General Knowledge - Indian Geography - Discussion

Discussion :: Indian Geography - Section 1 (Q.No.7)

7. 

Which of the following are true regarding Jhum cultivation in India?

  1. It is largely practiced in Assam
  2. It is referred to as 'slash and burn' technique
  3. In it, the fertility is exhausted in a few years

[A]. I, II and III
[B]. II and III
[C]. I and II
[D]. I and III

Answer: Option A

Explanation:

No answer description available for this question.

Mohan Agrawal said: (Sep 13, 2011)  
Jhum or Jhoom cultivation is a local name for slash and burn agriculture practiced by the tribal groups in the northeastern states of India like Arunachal Pradesh, Meghalaya, Mizoram and Nagaland and also in the districts of Bangladesh like Khagrachari and Sylhet. This system involves clearing a piece of land by setting fire or clear felling and using the area for growing crops of agricultural importance such as upland rice, vegetables or fruits. After a few cycles, the land loses fertility and a new area is chosen.

Dev said: (Sep 22, 2011)  
Anyone please explain about it more clearly.

Sai said: (Oct 2, 2011)  
Jhoom cultivation is mostly practised in tribal areas by tribal people.

It is also called shifting cultivation.

It means people cultivate one crop in one crop season and next leave it and prefer other land. They clean the land and make it useful.

It is one factor responsible for the loss of fertility of soil.

This system is found in north eastern India.

Drashti said: (Jun 19, 2012)  
Jhum cultivation is most practiced on the slopes of hills in thickly forested landscapes. The cultivators cut the treetops to allow sunlight to reach the land. They burn all the trees and grasses for clean and fresh soil. It is believed that this helps to fertilize the land, but can leave it vulnerable to erosion. Later seeds and crops are planted. Plants on the slopes survive the rainy season floods. Looking at all the effects, the government of Mizoram has launched a policy to end Jhum cultivation in the state.

Nancy said: (Oct 10, 2012)  
Jhum cultivation mostly popular in hilly areas.

Pravesh said: (Oct 25, 2012)  
Jhum cultivation is totally abolished by law as it includes sifting cultivation (i.e. Slash & burn cultivation) which leads to deforestation. It is practiced in hilly areas of north-east India.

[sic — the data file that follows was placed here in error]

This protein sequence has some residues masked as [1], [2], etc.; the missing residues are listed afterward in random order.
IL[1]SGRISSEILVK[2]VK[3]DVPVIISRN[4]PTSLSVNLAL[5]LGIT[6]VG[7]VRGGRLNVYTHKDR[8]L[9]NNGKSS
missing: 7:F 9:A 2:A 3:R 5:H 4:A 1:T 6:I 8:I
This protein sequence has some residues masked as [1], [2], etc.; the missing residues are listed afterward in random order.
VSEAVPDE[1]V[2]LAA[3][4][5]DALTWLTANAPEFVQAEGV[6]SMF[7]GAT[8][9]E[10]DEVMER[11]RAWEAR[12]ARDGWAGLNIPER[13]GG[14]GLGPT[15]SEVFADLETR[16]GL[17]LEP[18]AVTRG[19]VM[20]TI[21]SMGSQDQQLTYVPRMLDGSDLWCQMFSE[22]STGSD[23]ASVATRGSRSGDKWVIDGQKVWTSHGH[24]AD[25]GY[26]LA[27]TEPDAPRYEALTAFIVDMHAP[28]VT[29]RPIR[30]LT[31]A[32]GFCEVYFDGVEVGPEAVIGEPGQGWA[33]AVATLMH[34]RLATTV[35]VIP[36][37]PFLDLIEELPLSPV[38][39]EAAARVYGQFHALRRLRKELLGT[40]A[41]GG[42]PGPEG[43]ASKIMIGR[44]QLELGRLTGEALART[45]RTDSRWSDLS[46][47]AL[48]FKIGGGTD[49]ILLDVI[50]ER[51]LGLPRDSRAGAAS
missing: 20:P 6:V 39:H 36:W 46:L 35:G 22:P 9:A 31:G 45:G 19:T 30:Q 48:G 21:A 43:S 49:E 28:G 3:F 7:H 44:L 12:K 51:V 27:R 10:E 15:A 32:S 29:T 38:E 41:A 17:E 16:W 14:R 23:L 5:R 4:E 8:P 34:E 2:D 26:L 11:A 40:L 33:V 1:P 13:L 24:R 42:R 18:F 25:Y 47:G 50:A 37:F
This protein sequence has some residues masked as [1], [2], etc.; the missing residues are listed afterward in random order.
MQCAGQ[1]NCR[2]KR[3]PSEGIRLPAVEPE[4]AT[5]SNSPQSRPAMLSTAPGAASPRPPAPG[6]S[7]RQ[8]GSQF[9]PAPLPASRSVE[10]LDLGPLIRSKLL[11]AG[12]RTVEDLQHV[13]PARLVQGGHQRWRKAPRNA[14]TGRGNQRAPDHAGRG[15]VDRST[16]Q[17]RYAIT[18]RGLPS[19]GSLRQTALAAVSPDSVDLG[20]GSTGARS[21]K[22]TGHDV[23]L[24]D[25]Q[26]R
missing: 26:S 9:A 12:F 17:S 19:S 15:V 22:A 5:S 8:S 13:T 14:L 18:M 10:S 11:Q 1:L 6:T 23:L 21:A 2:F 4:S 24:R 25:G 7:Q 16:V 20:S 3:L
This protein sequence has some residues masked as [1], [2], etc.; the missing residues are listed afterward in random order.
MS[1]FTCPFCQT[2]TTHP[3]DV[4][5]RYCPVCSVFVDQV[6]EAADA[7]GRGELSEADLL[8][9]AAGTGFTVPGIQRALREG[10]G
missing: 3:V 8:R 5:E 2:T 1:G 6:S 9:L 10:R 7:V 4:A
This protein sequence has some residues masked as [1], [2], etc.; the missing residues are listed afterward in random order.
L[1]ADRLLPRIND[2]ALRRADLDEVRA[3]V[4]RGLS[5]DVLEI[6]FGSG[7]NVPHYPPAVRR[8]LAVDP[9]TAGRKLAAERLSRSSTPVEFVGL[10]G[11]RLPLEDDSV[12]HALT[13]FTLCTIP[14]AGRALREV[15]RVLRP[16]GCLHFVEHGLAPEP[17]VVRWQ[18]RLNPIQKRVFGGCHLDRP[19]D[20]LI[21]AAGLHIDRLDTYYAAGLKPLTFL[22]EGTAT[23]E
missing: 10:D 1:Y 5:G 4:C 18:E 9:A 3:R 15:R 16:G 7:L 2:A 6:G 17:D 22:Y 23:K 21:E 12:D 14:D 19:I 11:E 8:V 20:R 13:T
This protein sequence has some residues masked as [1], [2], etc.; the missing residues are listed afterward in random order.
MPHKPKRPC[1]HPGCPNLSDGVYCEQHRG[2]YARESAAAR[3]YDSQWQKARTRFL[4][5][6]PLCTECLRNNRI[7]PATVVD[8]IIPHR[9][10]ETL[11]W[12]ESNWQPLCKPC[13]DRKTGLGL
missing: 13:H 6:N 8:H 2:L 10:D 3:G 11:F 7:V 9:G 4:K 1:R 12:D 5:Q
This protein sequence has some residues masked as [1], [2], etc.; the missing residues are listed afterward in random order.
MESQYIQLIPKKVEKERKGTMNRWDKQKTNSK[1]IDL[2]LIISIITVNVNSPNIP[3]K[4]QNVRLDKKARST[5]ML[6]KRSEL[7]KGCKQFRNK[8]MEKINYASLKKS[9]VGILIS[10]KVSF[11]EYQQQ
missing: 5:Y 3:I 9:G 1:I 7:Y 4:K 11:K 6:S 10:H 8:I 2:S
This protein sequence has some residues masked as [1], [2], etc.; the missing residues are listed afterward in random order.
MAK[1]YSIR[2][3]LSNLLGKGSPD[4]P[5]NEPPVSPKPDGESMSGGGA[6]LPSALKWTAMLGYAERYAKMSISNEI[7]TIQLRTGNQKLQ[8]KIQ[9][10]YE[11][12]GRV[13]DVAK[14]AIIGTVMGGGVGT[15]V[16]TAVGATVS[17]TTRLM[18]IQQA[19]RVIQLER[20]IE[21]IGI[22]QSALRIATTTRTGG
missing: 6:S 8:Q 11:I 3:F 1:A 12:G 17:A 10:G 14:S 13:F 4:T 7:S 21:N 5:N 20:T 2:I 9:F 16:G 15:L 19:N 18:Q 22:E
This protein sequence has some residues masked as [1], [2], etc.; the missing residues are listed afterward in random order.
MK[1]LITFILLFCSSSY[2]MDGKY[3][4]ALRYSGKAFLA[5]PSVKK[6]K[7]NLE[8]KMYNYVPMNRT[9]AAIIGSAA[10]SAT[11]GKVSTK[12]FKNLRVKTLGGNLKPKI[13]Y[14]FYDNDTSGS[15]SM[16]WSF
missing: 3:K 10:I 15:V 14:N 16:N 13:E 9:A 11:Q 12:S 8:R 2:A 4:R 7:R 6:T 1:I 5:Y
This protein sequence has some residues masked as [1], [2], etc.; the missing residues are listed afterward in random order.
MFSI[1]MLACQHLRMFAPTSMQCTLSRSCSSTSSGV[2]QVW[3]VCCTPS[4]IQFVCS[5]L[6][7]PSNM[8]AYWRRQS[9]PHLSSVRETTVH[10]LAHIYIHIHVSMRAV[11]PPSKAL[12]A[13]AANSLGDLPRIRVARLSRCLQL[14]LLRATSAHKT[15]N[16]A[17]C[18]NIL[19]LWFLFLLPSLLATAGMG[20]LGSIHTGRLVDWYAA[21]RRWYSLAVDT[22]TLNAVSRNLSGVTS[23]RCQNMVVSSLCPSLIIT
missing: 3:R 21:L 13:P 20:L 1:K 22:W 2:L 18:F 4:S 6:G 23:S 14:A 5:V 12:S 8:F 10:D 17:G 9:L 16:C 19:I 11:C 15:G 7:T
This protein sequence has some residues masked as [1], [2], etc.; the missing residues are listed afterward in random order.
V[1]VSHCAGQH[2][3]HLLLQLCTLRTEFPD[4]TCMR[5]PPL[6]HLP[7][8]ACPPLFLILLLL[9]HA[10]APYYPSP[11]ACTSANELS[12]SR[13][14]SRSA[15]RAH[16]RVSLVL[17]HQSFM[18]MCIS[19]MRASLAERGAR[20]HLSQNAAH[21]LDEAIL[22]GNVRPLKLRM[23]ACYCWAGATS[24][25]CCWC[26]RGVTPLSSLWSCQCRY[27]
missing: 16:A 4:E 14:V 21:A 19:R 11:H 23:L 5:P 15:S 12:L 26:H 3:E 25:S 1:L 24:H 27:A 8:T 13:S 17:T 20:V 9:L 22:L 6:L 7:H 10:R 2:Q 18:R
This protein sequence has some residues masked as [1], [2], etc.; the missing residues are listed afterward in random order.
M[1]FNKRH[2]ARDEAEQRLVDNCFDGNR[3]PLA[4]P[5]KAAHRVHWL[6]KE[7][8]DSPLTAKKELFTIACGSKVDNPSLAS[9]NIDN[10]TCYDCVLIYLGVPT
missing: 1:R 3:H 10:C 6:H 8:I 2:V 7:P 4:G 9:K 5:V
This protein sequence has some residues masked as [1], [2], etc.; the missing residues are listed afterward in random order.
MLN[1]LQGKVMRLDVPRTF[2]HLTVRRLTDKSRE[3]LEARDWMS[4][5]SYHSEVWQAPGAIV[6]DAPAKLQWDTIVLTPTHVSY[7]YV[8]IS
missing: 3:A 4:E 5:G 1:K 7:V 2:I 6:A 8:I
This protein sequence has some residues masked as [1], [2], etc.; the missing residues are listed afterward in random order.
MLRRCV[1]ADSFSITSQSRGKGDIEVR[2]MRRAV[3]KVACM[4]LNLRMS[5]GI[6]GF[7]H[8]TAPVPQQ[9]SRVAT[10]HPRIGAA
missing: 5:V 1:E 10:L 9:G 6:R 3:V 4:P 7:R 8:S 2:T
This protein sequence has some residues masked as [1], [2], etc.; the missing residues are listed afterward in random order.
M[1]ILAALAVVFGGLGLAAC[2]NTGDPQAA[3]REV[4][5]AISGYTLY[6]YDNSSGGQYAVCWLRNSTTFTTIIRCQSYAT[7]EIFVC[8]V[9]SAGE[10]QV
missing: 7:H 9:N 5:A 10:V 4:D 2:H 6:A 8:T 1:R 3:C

Samir Kumar Nath said: (Oct 5, 2013)  
Nature gets disbalanced with the burning process with an proneness to soil erosion and landslide. It is also an act of loosing natural gifts and deforestation. In a needy country like India it is not a welcome condition to roll it any longer.

Bhaskar said: (Dec 14, 2013)  
I Think B should be the correct option. Although it is practice in Assam,But not in large extent. It is practice in some patches of Karbi Anglong and NCHills(Dima Hasao) District. However it is practice in other states of North East in large extent.

@Samir Kumar Nath. The jhum cultivators are much more concerned about nature also. In fact they are real protector of the forest resource. After practicing jhum for 2/3 years, they planted the area again. They privatize the plantation area so that they can protect it. However there is no other way also for cultivation in the hilly areas like Arunachal, Nagaland Manipue etc.

Preet Batth said: (Apr 14, 2015)  
Jhum also name as Slash-and-burn is an agricultural technique that involves the cutting and burning of plants in forests or woodlands to create fields. It is subsistence agriculture that typically uses little technology. It is typically key in shifting cultivation agriculture, and in translucence livestock herding.

Ramnath Doley said: (May 28, 2015)  
Most of the cultivators of north east India, specially hilly areas cultivated the Jhum cultivation.

Suresh said: (Jun 10, 2015)